The Disc Golf Pro Tour is pleased to announce the following new job positions for the 2020 season:
Since its inception, the Disc Golf Pro Tour has had many fruitful partnerships, but one relationship stands out among them, UDisc. UDisc Live made it’s debut at the outset of the 2016 DGPT season in partnership with the Tour in its inaugural year, developing the Live product over the subsequent seasons. Part of this development has included the creation of stat categories and terminology that have now become cemented in disc golf language and culture, such as Circle 1 & 2. The development of both brands and businesses has benefitted greatly since as both have expanded and grown through the past four years.
Heading into 2020, the DGPT and UDisc have built upon that foundation to roll out the largest slate of tournament coverage in any single agreement to date as the DGPT has contracted UDisc services for 20 events for the 2020 season. With the roll out of the Silver Series, the DGPT will now provide UDisc Live for all 11 premier events along with the slate of 9 Silver Series events. In addition, UDisc will be integral in finalizing the updated point series standings policies that will go into effect for the 2020 season.
The Pro Tour is proud to continue and build on this relationship and bring an entire season's worth of UDisc to fans around the world. The professionalism, ease-of-use, and next level stats that UDisc Live provides has not only served as a staple for what fans have come to expect at DGPT events, but raised the bar for what scorekeeping and event services can offer across the entire professional sports landscape.
After reviewing event candidates and completing a process of selection, the DGPT is pleased to announce the initial slate of Silver Series events for the 2020 season. Known as Test Events in prior years, the development of the brand into the Silver Series allows these events to be more involved with the Tour by elevating standards and awarding a small portion of points to competitors. It takes dedication, development, and a strong track record of success to put together a successful bid, and the DPGT congratulates all the event teams and communities joining the Silver Series in 2020. We look forward to providing more details in subsequent articles highlighting the series.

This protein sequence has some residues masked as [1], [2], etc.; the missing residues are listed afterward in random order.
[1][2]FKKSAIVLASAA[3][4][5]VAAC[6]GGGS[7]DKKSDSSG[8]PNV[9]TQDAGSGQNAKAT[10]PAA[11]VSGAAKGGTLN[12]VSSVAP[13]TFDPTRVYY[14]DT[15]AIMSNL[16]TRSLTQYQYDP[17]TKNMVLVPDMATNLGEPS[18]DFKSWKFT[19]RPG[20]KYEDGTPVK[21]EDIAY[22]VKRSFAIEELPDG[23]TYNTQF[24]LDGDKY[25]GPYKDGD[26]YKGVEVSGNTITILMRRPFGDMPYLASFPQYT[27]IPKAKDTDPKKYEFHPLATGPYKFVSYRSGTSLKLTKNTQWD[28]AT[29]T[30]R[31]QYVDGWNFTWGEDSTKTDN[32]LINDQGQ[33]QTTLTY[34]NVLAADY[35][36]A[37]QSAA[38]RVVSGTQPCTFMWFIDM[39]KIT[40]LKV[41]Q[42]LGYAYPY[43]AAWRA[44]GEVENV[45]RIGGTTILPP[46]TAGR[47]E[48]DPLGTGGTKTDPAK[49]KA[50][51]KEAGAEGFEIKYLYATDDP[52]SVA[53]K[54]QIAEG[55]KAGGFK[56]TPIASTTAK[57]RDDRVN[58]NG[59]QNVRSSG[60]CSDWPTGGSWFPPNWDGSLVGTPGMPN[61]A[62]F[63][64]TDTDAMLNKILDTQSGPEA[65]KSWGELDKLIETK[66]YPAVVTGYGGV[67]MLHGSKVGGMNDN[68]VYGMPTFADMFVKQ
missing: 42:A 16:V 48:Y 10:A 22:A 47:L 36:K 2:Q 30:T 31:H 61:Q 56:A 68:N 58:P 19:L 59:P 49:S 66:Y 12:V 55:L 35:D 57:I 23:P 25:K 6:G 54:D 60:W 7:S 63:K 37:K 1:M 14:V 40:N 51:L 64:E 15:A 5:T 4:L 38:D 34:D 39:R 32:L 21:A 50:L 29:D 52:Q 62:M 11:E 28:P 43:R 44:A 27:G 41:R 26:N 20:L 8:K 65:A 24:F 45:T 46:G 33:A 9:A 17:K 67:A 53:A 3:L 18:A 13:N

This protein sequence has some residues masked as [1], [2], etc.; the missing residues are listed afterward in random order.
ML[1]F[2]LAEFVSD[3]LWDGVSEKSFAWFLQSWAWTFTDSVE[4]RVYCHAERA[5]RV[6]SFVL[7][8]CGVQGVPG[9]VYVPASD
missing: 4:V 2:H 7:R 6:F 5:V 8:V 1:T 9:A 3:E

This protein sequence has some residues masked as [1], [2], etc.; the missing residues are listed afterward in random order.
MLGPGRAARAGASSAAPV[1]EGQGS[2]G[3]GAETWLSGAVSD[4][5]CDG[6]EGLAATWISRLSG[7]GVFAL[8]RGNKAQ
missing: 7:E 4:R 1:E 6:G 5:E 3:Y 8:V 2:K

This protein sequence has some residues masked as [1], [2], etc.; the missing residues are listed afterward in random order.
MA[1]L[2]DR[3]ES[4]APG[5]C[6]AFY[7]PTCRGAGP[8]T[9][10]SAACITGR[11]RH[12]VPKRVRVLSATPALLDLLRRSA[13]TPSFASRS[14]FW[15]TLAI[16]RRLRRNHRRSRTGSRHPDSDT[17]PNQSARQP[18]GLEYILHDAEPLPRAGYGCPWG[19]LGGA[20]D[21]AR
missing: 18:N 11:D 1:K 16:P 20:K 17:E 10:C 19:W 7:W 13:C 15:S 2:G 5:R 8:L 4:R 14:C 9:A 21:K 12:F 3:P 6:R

These 9 events will each award 25% the points of a premier DGPT event to competitors. In addition, competitors may use no more than their best three results to add their overall points series score. The DGPT is proud to provide UDisc services for all of these events and scoring will be integrated seamlessly into the overall DGPT Points Series Standings. The addition of scores from these events to the overall point series will add another layer of interest and strategy for players to account for during their touring season as they strive to qualify for the Tour Championship, which is poised to grow its purse significantly in 2020.
The DGPT is working collaboratively with each event team to help find and place media coverage for each stop. When finalized, the Tour will be happy to announce how fans can expect to watch competition at these events. While there will be live coverage provided by the DGPT at each of our premier events, we do not expect live coverage to be part of the Silver Series events often, if at all.
The addition of the series creates an overall slate of 20 events when the DGPT premier events and the Tour Championship are accounted for. While this looks to be the complete schedule for 2020 at this time, there are a few events that remain in discussion with the DGPT with a chance to be added to the Silver Series this offseason. The Tour is currently reviewing the Points and Scoring systems that were in place for 2019 collaboratively with UDisc and a team of staff and advisors. Once finalized, the Tour will announce points and scoring systems adjustments and the final scoring structure for the 2020 season.
We're happy to get more events involved with the DGPT and the inclusion of these great partners keeps our excitement for the 2020 season building!
The Disc Golf Pro Tour is proud to announce a media partnership with JomezPro for the 2020 season. The media team out of Texas has been growing their crew and quality level to new heights season after season, and will provide next day post production coverage of the lead mens card at all DGPT stops.
This is the first of several media announcements the Pro Tour will make regarding 2020 plans. In the coming week, the entire media picture will take shape, including the plans for Live Video Coverage for MPO & FPO as well as FPO post-production, MPO chase card post, photography, and exclusive content like podcasts, preview shows and player interviews.
Stay tuned as the 2020 season continues to be revealed!
With a new Disc Golf Pro Tour season, comes the opportunity to turn a new page. The Pro Tour has refreshed it's perspective on how to achieve goals of sustainability and growth through promotion, innovation and collaboration across our great sport. It seems only fitting that a brand update to align with and represent that come in tow. Throughout the process, the DGPT placed an emphasis on simple design that would be easier to reproduce and use across several formats. We're pleased to share more about that process with fans and followers.